President Rodrigo Duterte has signed a new law creating the Coconut Farmers and Industry Trust Fund, which aims to return to farmers billions of pesos taken from them nearly five decades ago through taxes imposed by dictator Ferdinand Marcos Sr.
Duterte on Friday signed Republic Act 11524 which will pave the way for the release and the utilization of the P100-billion coco levy fund which, in his own words, was taken from farmer’s pockets “arbitrarily.”
The newly-approved measure mandates the Bureau of Treasury to transfer P10 billion to the trust fund in the first year, P10 billion in the second year, P15 billion in the third year, P15 billion in the fourth year, and P25 billion during the fifth year.
Some P5 billion from the trust fund will be used upon enactment of the law for programs such as planting of hybrid coconut seedlings, training of coconut farmers and their families, among others.
The law also states that a development plan will be crafted by the Philippine Coconut Authority (PCA) for the use of funds and to “set the directions and policies for the development and rehabilitation of the coconut industry within 50 years.”
The plan should also seek to increase productivity and income of farmers, alleviate poverty as well as rehabilitate and modernize the sector, the measure said.
RA 11524 also directs any person with coconut levy assets to transfer the assets to the Trust Fund.
It defined “coco levy assets” as any properties acquired through Coconut Levy Funds which have been generated from levies, taxes, charges and other fees related to the sale of copra ressecada or other coconut products collected from farmers, planters, and exporters, among other participants in the production process.
The PCA is also directed to consult coconut farmers and their organizations, industry associations, and civil society groups for the trust fund’s utilization.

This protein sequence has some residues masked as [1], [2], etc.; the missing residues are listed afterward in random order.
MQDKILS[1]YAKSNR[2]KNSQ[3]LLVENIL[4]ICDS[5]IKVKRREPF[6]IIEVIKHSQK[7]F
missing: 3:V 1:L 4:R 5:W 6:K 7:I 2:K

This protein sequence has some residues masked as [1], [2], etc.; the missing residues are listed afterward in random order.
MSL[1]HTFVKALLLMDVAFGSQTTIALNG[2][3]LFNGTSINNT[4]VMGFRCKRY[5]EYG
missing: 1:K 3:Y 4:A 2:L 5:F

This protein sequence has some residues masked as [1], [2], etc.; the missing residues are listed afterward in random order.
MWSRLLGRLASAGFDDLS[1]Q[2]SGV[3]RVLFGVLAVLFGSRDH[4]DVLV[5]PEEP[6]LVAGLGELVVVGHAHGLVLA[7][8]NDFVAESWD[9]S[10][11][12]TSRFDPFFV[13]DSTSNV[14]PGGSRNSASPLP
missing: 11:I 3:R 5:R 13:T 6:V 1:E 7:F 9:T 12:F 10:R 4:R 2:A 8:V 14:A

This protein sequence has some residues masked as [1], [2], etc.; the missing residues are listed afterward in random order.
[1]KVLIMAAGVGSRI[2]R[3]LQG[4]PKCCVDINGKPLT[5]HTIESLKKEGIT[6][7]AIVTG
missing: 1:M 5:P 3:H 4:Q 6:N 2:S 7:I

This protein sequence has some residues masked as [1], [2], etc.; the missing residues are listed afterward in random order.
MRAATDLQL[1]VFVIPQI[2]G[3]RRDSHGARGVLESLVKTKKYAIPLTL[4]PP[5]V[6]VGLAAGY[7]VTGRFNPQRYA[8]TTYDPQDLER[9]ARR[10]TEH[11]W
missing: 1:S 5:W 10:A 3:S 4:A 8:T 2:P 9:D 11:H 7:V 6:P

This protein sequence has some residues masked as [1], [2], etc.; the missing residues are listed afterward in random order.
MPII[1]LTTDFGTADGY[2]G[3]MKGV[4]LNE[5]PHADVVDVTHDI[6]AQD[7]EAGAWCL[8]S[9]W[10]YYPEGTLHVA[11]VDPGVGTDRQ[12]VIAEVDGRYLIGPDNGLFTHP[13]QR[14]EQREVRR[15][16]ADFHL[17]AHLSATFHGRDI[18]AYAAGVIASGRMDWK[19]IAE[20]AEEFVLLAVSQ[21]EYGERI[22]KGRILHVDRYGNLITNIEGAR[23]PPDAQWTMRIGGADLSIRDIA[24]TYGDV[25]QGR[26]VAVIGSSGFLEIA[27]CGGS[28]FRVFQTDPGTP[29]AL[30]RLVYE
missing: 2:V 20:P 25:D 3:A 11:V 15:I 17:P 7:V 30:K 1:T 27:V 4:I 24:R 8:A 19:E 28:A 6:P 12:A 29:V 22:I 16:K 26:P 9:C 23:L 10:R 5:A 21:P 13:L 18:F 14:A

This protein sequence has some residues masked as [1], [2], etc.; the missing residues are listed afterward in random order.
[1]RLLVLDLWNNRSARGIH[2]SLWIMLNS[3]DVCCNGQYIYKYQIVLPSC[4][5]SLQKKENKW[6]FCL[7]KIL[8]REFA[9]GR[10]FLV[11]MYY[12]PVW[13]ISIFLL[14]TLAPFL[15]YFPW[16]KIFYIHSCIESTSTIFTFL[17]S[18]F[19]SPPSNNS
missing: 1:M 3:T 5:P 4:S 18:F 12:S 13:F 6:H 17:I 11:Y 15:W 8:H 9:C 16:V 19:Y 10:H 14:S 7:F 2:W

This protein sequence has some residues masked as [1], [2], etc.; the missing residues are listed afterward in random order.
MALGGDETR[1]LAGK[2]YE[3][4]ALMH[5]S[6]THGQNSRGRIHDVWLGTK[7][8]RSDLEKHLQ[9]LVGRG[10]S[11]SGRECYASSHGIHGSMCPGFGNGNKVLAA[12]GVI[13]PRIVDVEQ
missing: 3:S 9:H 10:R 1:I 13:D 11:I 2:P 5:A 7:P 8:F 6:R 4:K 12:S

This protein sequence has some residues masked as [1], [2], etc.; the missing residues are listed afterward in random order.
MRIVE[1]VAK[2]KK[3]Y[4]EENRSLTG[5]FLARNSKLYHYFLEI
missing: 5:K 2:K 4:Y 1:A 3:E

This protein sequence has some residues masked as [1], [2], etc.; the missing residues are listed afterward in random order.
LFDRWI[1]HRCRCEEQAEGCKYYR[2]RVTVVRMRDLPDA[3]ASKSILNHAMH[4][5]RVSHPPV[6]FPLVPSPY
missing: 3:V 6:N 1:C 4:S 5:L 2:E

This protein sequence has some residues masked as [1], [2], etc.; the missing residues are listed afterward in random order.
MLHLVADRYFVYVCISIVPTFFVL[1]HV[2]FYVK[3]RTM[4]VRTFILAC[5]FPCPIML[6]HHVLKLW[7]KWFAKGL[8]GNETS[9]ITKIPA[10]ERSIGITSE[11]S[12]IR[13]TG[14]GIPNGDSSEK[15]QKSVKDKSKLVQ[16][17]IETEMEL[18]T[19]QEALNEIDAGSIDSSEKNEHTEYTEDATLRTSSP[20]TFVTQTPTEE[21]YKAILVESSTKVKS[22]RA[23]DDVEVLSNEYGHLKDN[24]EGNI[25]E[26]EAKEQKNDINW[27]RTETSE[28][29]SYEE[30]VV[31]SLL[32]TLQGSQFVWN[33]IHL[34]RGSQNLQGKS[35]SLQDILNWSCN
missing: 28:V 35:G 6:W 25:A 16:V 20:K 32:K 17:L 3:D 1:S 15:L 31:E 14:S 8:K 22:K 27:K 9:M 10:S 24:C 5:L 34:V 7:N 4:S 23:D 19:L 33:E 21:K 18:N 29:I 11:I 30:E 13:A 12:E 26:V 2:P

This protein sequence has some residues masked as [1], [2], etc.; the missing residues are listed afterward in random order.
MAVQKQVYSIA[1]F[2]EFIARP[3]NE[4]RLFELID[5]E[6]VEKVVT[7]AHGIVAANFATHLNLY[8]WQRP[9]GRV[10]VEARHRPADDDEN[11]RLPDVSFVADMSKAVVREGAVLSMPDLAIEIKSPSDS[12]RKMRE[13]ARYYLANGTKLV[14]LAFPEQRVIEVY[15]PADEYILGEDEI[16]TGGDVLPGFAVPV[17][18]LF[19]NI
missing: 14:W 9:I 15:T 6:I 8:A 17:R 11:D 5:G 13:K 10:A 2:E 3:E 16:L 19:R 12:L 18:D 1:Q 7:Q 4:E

The law will take effect 15 days after its publication in the Official Gazette and newspapers of general circulation.
For decades, farmers have been waiting for its passage so they could benefit from the taxes collected to them from 1971 to 1983 by Marcos and his cronies.
The dictator invested the money in businesses, but “rewards” and benefits promised to the farmers never materialized.
In 2012, the Supreme Court declared that the coco levy fund belonged to the government for the benefit of the country’s coconut farmers.
The high tribunal also ruled that the billions-worth of coco levy funds used to purchase San Miguel Corp. during Marcos’ dictatorship should be used solely for coco farmers’ benefit or the development of the coconut industry.
The fund, now with the government, was estimated to be around more than P100 billion.
During the 2016 presidential campaign, Duterte promised in Catanauan town, Quezon, the top coconut-producing province in the country, that the funds would be distributed to coconut farmers within 100 days of his term.
But in 2019, he vetoed the measure seeking to create a P100-billion trust fund for coconut farmers over the supposed lack of “vital safeguards” and “may be violative of the Constitution.”
He claimed that the trust fund could “disproportionately benefit wealthy coconut farm owners” due to the absence of a limit on the covered land area for entitlement of benefits.